The swoon may be over for the venture capital industry nationally with the number of deals and the amount invested rising in 2010 for the first time since 2007. But regionally the action was more subdued.
The PricewaterhouseCoopers/National Venture Capital Association MoneyTree Report, released Friday, shows some improvement for an industry that has never returned to the manic heights it reached during the days of Internet Bubble 1.0 in 2000.
The question is: With nosebleed valuations of $50 billion for Facebook and $15 billion for Groupon being bandied about, are we in the middle of another Internet bubble?
Seth Levine, managing director of the Boulder, Colo.-based Foundry Group, said he doesn’t think so, but he admitted that some of the valuations for the social media firms are “frothy.”
“What significantly differentiates the current crop from those in the Internet bubble is they are gaining real traction, real revenue and real scale,” said Levine, whose venture firm is one of the investors in Zynga, a social game developer with its own frothy valuation reported to be more than $5 billion.
The quarterly MoneyTree Report, based on data from Thomson Reuters, counted 3,277 deals involving $21.8 billion in private investment during 2010. Those numbers are both up from about $18.3 billion invested in 2,927 deals in 2009.
In an encouraging sign for those starting companies, investment activity has shifted to more start-ups and early-stage companies. John S. Taylor, research and financial affairs executive for the NVCA, said the 1,510 deals involving companies in those early stages of development that were done in 2010 were the sixth-highest total since the survey began in 1995.
The number of companies that raised venture capital for the first time also rose to 999 last year from 774 in 2009. While that remains at the low end of the typical 1,000 to 1,200 first-time fundings that occur annually, Taylor said it’s a healthy sign that new companies are being brought into the venture capital “ecosystem.”
The Philadelphia area remains a venture capital side street compared with the superhighway of Silicon Valley, where $8.5 billion was invested in 2010, and thruway of New England, the destination for an additional $2.5 billion.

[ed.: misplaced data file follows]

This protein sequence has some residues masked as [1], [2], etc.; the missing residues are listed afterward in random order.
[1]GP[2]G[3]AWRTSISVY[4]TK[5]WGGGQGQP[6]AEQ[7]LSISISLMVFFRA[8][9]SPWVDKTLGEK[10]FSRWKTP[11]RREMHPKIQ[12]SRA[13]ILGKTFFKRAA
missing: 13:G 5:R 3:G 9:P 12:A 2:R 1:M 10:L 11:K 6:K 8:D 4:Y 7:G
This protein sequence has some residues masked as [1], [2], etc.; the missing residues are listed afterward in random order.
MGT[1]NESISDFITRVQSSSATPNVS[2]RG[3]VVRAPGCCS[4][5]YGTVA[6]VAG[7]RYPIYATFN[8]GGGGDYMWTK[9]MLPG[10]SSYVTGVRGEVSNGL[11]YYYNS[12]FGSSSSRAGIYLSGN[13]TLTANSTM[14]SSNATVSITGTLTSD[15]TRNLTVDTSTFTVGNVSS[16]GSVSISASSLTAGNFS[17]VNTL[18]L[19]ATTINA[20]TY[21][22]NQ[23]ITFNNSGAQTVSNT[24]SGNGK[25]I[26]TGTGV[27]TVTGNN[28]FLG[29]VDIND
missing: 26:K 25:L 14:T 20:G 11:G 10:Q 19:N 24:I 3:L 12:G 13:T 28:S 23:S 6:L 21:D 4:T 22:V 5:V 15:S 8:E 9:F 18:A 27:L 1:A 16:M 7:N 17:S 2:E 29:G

Locally, about $431 million in venture capital was invested in 118 companies during 2010. The number of deals was up 24 percent from 95 in 2009, but the amount invested was down slightly from $435 million.
Len Combs, a PricewaterhouseCoopers partner focused on life sciences in Philadelphia, said he sees the rising deal flow as a positive sign. With the economy picking up, the increased number of financings shows that venture capital firms are “willing to put their money to work now,” he said.
Nationally, the number of seed-stage deals climbed 4 percent and early-stage deals increased 25 percent in 2010. Both categories accounted for 46 percent of all deals last year.
Of the area companies that received funding in 2010, 64 were classified as in the seed/start-up or early stages, which tend to be businesses that are less than three years old and may or may not be generating revenues.
Philadelphia diverged from national trends last year as biotechnology remained the top sector for venture investment, in terms of both deals and dollars. Nationally, software firms attracted $3.96 billion in 2010, while biotech firms received $3.69 billion.
In the Philadelphia area, biotech dominated with 30 percent of the deals and attracted 57 percent of the funding during 2010. Venture firms invested $244 million in 35 local biotechnology firms last year, compared with $180 million in 26 biotech firms in 2009.
In fact, the four biggest deals in the fourth quarter locally were in the biotech sector. Malvern-based TetraLogic Pharmaceuticals Inc., which is developing cancer treatments, raised $22.83 million. PhaseBio Pharmaceuticals Inc., also of Malvern, landed $15.18 million, while Horsham’s Galleon Pharmaceuticals Inc. raised $10 million and Yardley’s Velcera Inc. received $6.15 million.